Onto the sense of smell in macaws, amazons and toucans: can they use volatile cues of fruits to make foraging decisions?
EntityUAM. Departamento de Biología
10.1111/1749-4877.12694Integrative Zoology (2022): 1-10
ISSN1749-4869 (print); 1749-4877 (online)
Funded byThe experiments were performed in accordance with the ethical standards of each institution at which the studies were conducted, with Costa Rica animal welfare law n°7451/1994 and with the Spanish Government RD 53/2013
SubjectsAvian olfaction; Bird senses; Frugivorous birds; Psittaciformes; Ramphastids; Scent test; Biología y Biomedicina / Biología
Rights© 2022 The Authors
Esta obra está bajo una licencia de Creative Commons Reconocimiento-NoComercial-SinObraDerivada 4.0 Internacional.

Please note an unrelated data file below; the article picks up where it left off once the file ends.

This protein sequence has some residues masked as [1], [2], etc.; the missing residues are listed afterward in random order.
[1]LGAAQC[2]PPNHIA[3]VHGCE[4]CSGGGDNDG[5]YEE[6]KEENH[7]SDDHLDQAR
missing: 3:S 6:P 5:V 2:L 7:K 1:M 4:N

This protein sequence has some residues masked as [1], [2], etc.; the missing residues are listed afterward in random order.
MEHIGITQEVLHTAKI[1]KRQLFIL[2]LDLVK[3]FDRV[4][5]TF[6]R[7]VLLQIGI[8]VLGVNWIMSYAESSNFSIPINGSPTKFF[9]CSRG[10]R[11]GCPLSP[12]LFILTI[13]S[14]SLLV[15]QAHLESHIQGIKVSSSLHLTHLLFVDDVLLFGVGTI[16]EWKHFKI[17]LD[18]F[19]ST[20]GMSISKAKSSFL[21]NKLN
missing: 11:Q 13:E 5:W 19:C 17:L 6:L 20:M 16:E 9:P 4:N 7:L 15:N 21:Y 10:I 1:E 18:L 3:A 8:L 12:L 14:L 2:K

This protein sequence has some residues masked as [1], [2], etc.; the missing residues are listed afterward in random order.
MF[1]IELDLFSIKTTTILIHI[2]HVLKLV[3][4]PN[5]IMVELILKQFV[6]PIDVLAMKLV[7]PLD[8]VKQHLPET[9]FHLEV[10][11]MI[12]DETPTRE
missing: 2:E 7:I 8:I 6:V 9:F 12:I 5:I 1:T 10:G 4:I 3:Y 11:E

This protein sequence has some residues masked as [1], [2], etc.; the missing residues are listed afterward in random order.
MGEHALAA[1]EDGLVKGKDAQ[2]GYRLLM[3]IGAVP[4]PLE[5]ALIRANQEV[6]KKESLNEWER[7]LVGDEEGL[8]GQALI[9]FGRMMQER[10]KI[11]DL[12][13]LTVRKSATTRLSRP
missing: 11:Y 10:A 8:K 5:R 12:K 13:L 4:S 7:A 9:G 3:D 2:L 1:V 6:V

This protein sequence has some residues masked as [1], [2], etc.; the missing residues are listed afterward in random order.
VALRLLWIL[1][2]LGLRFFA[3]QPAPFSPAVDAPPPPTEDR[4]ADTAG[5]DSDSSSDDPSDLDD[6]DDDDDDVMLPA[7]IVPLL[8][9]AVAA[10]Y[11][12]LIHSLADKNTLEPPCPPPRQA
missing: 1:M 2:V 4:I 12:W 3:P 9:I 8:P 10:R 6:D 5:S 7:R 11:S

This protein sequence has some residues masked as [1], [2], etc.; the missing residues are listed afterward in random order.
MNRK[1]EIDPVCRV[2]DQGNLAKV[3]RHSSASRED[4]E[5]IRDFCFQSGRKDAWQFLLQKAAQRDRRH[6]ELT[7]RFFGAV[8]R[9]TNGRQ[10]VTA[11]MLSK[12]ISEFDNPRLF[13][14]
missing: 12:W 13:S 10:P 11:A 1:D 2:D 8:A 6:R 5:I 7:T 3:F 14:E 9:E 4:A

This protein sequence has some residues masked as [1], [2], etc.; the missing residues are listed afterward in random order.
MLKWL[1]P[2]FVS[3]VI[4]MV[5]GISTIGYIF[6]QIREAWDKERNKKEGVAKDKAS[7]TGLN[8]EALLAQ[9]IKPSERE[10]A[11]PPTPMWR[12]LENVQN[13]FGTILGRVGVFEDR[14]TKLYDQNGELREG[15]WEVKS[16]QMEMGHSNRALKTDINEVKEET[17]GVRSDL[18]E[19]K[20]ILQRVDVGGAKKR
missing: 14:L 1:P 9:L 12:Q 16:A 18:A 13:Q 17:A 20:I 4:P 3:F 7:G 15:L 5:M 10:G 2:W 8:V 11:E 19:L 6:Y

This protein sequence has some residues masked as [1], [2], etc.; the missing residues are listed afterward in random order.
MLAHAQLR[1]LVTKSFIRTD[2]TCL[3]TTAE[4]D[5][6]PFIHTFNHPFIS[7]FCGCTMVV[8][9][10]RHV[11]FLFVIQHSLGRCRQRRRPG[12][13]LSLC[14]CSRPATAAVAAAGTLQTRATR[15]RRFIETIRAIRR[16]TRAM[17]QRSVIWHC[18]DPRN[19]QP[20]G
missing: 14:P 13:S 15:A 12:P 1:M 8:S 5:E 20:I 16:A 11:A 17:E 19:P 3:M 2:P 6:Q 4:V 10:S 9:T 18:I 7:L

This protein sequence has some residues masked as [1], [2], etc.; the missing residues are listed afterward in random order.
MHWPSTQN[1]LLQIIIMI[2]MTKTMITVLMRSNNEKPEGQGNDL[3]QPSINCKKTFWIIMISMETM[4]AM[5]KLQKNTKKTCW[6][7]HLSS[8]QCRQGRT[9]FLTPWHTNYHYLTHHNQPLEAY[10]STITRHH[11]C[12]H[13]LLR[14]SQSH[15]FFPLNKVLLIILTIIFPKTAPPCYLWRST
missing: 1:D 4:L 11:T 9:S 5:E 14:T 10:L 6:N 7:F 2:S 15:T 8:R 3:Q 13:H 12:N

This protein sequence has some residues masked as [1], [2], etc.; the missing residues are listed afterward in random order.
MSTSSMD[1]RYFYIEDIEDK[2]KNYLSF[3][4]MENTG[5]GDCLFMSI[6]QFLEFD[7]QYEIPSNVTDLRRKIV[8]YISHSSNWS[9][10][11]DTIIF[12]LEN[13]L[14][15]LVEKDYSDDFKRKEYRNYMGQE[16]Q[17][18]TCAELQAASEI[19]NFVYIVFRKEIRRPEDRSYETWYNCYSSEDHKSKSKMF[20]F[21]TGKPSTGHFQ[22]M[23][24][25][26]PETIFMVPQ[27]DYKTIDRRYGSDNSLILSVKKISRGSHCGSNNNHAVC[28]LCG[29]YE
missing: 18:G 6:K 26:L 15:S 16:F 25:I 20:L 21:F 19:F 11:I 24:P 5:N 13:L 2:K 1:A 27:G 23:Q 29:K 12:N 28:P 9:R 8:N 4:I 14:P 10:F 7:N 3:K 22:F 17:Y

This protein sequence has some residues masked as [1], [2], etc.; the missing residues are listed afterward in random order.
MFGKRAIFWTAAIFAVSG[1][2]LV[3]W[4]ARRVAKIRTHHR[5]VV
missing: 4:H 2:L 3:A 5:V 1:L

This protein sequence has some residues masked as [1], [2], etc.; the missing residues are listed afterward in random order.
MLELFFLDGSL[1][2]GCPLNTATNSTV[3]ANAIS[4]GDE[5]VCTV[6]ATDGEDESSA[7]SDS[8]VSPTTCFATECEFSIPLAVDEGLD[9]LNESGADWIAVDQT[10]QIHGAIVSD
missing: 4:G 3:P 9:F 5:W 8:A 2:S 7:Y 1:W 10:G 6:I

Over the past decades, empirical evidence has been accumulated indicating that olfactory information plays a fundamental role in bird life history. Nonetheless, many aspects of avian olfaction remain poorly understood. Our purpose was to broaden the knowledge about the importance of the sense of smell in some neglected bird groups: psittaciformes and ramphastids, and to compare how the response varied between the species. Because of the lack of information about the use of chemical cues for locating food in fruit-eating species, we also aimed to delve into this question. We conducted a 3-choice (water/vinegar/papaya and banana juice) scent test in 5 Costa Rican native species: scarlet macaw (Ara macao), red-lored amazon (Amazona autumnalis), yellow-naped amazon (Amazona auropalliata), keel-billed toucan (Ramphastos sulfuratus), and yellow-throated toucan (Ramphastos ambiguus). Results revealed that macaws and toucans allocated significantly more time to interacting with the fruit scent container, indicating that these species can perceive the volatile chemicals emitted by ripe fruits and that they can use this information to make foraging decisions. However, amazons did not dedicate more time to interact with the fruit treatment. Our research provides the first evidence of the ability to exploit chemical volatile cues in macaws and toucans.
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